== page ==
Using LTrim, RTrim, and Trim to Trim Spaces from a String
Often you'll need to trim strings before concatenating them to avoid ending up with extra spaces in inappropriate places, such as in the middle of eight-character filenames. And always remember that users might randomly type spaces in various ways when entering data.
Programs and databases, however, expect a particular format for their data (so the data can easily be searched, sorted, and otherwise manipulated). For example, if 500 users entered their zip code, some might type a space before entering the digits. Any such entries would be placed at the start of a list after it was alphabetically sorted (the space character is seen as "lower" than ordinary characters by a sorting function). It's easy, though, to use the Trim functions to get rid of spaces.
As you saw in Table below, VBA provides three functions specifically for trimming leading spaces and trailing spaces from strings:
- LTrim removes leading spaces from the specified string.
- RTrim removes trailing spaces from the specified string.
- Trim removes both leading and trailing spaces from the specified string.
You can simply use Trim instead of figuring out whether LTrim or RTrim is appropriate for what you expect a variable to contain. At other times, you'll need to remove either leading or trailing spaces while retaining spaces on the other end. In those special cases, you'll need to use either LTrim or RTrim. RTrim is especially useful for working with fixed-length String variables, which will contain trailing spaces if the data assigned to them is shorter than their fixed length.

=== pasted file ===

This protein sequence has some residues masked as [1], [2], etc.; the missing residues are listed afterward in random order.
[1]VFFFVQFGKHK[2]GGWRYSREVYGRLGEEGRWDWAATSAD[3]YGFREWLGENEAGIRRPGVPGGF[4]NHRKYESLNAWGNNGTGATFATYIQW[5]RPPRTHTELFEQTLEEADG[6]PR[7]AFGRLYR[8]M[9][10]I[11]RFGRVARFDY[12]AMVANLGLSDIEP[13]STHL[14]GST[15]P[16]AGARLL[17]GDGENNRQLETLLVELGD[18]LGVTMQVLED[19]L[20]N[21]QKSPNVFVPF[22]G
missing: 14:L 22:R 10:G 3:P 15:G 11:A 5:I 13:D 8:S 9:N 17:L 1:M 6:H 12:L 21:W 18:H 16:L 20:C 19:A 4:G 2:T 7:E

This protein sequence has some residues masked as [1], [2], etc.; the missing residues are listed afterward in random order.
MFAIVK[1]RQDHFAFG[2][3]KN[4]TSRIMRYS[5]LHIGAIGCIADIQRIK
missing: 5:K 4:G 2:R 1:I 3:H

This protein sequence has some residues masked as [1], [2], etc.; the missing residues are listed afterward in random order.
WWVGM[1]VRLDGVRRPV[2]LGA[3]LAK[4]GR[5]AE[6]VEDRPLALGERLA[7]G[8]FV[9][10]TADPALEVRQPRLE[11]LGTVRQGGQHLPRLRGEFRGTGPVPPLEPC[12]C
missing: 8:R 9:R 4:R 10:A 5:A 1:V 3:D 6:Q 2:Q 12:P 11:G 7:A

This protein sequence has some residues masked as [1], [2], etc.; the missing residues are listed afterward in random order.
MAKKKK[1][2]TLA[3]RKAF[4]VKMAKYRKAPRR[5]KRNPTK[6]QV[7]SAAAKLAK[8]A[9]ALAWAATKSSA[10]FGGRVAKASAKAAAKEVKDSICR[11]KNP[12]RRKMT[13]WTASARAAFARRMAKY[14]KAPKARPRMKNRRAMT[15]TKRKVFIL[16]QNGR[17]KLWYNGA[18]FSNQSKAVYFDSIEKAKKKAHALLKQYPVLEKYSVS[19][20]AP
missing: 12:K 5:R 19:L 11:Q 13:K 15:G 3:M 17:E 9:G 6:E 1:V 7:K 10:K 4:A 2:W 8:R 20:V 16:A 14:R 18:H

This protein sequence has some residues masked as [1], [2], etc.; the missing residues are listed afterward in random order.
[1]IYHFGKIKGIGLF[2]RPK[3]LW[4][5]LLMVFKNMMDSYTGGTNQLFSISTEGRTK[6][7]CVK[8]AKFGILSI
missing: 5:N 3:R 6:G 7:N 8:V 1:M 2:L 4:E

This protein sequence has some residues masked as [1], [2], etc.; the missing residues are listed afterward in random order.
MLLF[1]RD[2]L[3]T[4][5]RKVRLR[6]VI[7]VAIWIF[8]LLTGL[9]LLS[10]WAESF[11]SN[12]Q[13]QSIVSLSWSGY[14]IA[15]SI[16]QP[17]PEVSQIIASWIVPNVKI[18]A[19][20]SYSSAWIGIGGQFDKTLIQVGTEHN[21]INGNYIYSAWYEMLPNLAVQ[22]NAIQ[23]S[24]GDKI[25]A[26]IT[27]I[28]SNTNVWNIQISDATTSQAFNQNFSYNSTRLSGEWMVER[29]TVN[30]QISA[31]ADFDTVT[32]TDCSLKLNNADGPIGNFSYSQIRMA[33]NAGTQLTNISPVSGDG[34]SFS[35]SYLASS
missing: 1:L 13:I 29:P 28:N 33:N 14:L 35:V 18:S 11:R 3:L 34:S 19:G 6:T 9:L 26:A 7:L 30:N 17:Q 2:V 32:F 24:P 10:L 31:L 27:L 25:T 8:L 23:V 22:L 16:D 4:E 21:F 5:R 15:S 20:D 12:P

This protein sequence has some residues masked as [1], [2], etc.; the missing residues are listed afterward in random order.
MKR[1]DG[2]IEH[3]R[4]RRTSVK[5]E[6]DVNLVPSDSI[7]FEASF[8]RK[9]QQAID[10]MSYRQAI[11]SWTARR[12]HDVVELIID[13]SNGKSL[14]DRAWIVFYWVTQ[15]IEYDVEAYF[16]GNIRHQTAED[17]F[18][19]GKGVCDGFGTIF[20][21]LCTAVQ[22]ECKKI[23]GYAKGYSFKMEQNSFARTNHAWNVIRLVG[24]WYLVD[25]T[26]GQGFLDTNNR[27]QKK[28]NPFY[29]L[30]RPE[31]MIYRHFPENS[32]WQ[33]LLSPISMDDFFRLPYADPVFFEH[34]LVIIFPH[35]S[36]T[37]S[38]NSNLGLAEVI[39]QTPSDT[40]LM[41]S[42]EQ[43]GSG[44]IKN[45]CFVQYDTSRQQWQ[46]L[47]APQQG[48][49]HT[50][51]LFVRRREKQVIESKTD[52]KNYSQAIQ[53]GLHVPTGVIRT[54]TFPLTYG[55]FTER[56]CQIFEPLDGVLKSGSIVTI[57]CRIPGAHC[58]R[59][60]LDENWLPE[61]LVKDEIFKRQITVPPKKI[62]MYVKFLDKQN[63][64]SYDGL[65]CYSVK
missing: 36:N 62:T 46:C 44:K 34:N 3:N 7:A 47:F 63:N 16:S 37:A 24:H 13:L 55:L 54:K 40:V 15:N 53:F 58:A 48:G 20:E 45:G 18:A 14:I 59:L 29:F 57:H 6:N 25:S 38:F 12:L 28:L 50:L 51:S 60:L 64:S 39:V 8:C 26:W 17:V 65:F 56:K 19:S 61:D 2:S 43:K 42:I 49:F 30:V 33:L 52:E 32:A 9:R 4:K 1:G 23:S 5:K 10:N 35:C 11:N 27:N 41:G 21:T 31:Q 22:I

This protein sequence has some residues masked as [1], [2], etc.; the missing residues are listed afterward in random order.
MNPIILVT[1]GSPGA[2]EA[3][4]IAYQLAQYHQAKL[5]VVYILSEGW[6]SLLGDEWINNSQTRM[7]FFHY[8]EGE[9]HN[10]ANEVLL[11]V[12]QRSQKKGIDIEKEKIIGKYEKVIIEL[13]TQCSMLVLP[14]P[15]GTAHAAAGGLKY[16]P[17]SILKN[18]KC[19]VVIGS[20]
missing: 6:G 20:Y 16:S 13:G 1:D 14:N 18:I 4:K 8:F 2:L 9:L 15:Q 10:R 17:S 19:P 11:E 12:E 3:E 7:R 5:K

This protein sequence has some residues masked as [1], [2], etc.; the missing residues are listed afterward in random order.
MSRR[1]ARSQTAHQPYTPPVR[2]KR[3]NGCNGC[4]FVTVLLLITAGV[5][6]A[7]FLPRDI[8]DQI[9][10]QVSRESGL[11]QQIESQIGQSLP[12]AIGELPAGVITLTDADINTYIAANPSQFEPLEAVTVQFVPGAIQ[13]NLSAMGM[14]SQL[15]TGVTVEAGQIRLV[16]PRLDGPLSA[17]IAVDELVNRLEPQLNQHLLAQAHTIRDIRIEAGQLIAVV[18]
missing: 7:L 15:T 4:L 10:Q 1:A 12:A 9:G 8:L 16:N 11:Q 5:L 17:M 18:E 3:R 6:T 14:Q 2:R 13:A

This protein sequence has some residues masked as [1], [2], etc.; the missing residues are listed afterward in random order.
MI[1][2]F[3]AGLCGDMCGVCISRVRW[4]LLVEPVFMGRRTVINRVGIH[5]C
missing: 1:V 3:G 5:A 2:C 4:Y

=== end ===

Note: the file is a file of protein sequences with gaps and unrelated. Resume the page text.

The syntax for the LTrim, RTrim, and Trim functions is straightforward:
LTrim(string) RTrim(string) Trim(string)
In each case, string is any string expression.
You could use the Trim function to remove both leading and trailing spaces from a string derived from the current selection in the active document in Word. The first line in this next code example declares strUntrimmed and strTrimmed as String variables. The second line assigns the data in the current selection to the strUntrimmed string. The third line assigns the trimmed version of the strUntrimmed string to the strTrimmed string:
Dim strUntrimmed As String, strTrimmed As String strUntrimmed = Selection.Text strTrimmed = Trim(strUntrimmed)
In this tutorial:
- Using Built-in Functions
- What Is a Function?
- Passing Arguments to a Function
- Using Functions to Convert Data from One Type to Another
- Using the Asc Function to Return a Character Code
- Using the Str Function to Convert a Value to a String
- Using the Format Function to Format an Expression
- Using the Chr Function and Constants to Enter Special Characters in a String
- Using Functions to Manipulate Strings
- Using InStr and InStrRev to Find a String within Another String
- Using LTrim, RTrim, and Trim to Trim Spaces from a String
- Using Len to Check the Length of a String
- Using the StrComp Function to Compare Apples to Apples
- Using VBA's Mathematical Functions
- Excel VBA's Date and Time Functions
- Using the DateDiff Function to Return an Interval
- Using File-Management Functions